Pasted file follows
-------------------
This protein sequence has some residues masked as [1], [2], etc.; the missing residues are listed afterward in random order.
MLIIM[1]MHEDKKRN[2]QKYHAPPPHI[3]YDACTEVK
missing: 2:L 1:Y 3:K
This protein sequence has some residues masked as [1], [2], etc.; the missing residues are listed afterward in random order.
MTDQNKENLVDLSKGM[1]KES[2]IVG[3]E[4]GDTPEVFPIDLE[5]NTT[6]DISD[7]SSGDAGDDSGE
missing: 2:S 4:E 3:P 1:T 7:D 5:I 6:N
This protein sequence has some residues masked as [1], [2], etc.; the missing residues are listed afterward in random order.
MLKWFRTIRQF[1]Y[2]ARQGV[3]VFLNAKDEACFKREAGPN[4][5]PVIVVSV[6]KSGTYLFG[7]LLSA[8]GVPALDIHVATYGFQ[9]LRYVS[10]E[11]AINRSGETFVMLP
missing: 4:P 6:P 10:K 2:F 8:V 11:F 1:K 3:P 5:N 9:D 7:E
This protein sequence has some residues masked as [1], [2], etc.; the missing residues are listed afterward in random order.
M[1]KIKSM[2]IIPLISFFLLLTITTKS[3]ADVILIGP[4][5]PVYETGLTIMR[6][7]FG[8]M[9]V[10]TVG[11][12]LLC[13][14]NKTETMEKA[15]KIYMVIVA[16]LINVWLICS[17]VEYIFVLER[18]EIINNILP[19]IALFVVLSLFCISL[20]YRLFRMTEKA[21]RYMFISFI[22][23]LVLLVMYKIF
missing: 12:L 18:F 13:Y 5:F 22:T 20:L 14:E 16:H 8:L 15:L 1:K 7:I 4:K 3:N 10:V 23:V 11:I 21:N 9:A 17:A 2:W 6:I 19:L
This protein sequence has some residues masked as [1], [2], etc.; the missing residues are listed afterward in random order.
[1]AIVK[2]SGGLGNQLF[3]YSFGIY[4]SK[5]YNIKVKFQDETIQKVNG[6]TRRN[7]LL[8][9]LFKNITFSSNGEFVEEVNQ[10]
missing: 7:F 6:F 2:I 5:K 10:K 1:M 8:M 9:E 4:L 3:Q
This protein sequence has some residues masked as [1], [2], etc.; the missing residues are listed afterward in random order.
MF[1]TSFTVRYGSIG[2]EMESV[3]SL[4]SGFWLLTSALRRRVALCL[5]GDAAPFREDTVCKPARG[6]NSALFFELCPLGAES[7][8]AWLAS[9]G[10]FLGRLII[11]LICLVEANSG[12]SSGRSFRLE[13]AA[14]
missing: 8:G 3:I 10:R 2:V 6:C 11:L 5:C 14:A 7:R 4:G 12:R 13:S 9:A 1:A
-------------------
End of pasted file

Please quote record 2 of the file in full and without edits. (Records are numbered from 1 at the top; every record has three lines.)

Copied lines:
This protein sequence has some residues masked as [1], [2], etc.; the missing residues are listed afterward in random order.
MTDQNKENLVDLSKGM[1]KES[2]IVG[3]E[4]GDTPEVFPIDLE[5]NTT[6]DISD[7]SSGDAGDDSGE
missing: 2:S 4:E 3:P 1:T 7:D 5:I 6:N